Residents of Penwerris Lane and Meadowbank Road in Falmouth have said plans to build 135 students flats at the site of the former Falmouth Coachworks will create parking and traffic chaos.

Locals were at the Dracaena Centre on Wednesday afternoon to view the plans by developers AGR Living to put three blocks of accommodation in the former quarry off Penwerris Lane.

However concerns were raised that more cars and traffic would block the lane for residents and emergency vehicles and could lead to accidents, would create anti-social behaviour, and also that the top flats would overlook local housing and spoil the look and character of the area.

The developers said that the height of the development will be stepped, with smaller units at the front and taller, five storey blocks next to the quarry wall. They added that this will leave the roofs no higher than the existing buildings on Meadowbank Road behind.

And they also said that parking will not be a problem, as students will be required to sign a tenancy agreement forbidding them from bringing vehicles, and giving the company the right to terminate their lease if they break that rule.

However one resident who lives opposite the development said: "We have heard that before. How can you say you're not going to have a car? They'll say they haven't got a car but then park it somewhere else."

Mike Blackledge, who lives on Meadowbank Road, asked why developers were looking to build at the Coachworks when there were four earmarked sites on the Falmouth Local Plan which would more than accommodate any increase in student numbers.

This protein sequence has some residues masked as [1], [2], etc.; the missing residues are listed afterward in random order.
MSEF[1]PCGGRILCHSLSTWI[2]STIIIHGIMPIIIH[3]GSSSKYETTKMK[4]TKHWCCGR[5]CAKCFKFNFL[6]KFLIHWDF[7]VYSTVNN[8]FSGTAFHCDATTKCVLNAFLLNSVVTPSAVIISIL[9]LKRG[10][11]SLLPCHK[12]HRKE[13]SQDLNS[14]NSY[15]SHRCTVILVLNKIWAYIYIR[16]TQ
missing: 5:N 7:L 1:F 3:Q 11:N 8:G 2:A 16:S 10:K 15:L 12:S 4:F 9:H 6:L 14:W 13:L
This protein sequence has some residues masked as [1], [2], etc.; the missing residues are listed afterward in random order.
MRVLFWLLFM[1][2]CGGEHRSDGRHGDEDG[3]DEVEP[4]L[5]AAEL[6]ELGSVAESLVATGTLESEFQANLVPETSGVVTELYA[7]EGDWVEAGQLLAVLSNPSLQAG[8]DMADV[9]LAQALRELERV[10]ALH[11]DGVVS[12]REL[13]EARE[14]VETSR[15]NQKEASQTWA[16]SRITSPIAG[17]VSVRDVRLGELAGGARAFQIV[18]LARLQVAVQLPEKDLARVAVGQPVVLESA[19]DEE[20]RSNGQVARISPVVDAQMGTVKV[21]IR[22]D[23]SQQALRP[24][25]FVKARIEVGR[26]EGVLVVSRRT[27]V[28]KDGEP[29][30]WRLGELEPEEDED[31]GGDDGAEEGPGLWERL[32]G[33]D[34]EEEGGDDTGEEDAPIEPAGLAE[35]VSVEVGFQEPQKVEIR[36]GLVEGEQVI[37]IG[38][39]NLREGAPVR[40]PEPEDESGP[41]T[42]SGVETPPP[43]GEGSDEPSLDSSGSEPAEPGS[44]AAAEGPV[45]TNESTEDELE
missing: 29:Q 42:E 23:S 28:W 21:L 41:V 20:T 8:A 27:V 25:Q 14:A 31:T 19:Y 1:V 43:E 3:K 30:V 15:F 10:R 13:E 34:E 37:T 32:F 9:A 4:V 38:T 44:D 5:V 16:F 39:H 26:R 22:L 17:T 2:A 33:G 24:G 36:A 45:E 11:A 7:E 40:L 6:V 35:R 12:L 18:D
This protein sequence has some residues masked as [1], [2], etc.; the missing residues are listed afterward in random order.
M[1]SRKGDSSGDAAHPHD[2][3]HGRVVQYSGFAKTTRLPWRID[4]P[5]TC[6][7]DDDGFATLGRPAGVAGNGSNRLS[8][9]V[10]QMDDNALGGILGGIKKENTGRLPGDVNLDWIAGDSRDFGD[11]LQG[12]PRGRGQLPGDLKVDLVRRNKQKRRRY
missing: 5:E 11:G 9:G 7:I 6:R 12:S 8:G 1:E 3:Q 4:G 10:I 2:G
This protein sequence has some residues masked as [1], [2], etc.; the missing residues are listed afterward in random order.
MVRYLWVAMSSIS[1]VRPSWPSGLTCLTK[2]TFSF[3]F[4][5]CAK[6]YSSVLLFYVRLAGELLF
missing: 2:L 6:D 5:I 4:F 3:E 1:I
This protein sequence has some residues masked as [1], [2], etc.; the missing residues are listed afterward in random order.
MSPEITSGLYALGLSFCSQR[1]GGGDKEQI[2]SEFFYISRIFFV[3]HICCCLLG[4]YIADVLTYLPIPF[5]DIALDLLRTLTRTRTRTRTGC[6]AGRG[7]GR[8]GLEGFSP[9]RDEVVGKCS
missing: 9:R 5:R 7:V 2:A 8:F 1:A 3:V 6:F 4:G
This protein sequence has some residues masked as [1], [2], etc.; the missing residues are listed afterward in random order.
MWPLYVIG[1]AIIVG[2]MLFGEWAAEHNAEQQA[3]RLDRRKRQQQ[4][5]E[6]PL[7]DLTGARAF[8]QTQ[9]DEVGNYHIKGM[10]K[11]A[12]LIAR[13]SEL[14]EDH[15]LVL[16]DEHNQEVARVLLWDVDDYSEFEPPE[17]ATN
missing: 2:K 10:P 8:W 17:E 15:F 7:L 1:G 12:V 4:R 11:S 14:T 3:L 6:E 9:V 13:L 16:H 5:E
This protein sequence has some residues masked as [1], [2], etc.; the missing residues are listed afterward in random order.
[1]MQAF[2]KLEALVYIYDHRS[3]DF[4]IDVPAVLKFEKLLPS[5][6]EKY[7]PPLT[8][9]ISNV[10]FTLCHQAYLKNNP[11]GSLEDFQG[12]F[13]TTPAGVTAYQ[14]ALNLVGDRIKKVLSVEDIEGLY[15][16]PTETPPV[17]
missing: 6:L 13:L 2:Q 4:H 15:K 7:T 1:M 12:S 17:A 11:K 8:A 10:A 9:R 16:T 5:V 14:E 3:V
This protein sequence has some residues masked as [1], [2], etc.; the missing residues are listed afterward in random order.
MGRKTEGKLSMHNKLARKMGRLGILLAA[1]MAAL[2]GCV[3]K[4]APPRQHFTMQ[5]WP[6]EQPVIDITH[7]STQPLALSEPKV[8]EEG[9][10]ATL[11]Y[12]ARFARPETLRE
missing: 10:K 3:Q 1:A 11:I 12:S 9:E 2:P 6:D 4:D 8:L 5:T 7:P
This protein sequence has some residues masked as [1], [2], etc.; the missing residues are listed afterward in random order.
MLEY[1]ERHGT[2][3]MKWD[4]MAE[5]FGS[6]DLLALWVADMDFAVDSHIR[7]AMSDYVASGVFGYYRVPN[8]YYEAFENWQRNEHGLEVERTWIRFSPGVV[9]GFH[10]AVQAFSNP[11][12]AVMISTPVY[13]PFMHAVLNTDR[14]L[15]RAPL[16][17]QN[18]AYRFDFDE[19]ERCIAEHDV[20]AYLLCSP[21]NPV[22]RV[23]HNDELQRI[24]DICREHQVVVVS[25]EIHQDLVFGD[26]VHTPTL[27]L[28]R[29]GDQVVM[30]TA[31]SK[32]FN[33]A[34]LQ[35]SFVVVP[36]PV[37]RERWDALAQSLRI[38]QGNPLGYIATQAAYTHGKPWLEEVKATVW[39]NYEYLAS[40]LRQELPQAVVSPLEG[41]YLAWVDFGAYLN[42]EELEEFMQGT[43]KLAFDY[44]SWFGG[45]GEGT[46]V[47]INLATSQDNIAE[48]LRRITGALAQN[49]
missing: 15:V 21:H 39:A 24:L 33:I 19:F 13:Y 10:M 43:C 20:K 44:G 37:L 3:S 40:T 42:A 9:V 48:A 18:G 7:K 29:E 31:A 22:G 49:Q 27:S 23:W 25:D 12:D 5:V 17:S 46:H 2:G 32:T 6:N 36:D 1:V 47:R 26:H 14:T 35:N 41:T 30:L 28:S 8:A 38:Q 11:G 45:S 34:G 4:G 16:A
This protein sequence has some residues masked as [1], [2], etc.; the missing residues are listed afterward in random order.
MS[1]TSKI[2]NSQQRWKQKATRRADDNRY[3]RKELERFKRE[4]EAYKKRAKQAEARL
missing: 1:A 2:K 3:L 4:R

He added: "They're talking about five storeys high, which will be six metres higher than Meadowbank Road."

And another resident said there had been a number of accidents on Penwerris Lane and nearby Symons Hill due to the narrow nature of the name. She said: "It's a stretch at the moment for emergency vehicles... a development that size there isn't suitable road access. And if they don't bring cars they will just be using taxis."

She added that instead of building student accommodation, the town needed affordable housing, and suggested a small scale project "for workers" with space for off road parking.

Konrad Aspinall, director of AGR Living, said he appreciated that student parking is "a big issue," but he felt it could be addressed through tenancy agreements.

Asked about how the management will know about students having cars, and whether they will have a proactive approach to parking management, he said: "They'll only know if they see people bringing

things they could only get in cars, or if they see cars. We need more feedback from planners on how they want us to manage parking."

He also said the site would be under 24 hour management, which could prevent anti-social behaviour.

AGR Living are currently collecting public feedback, ahead of submitting a formal planning application.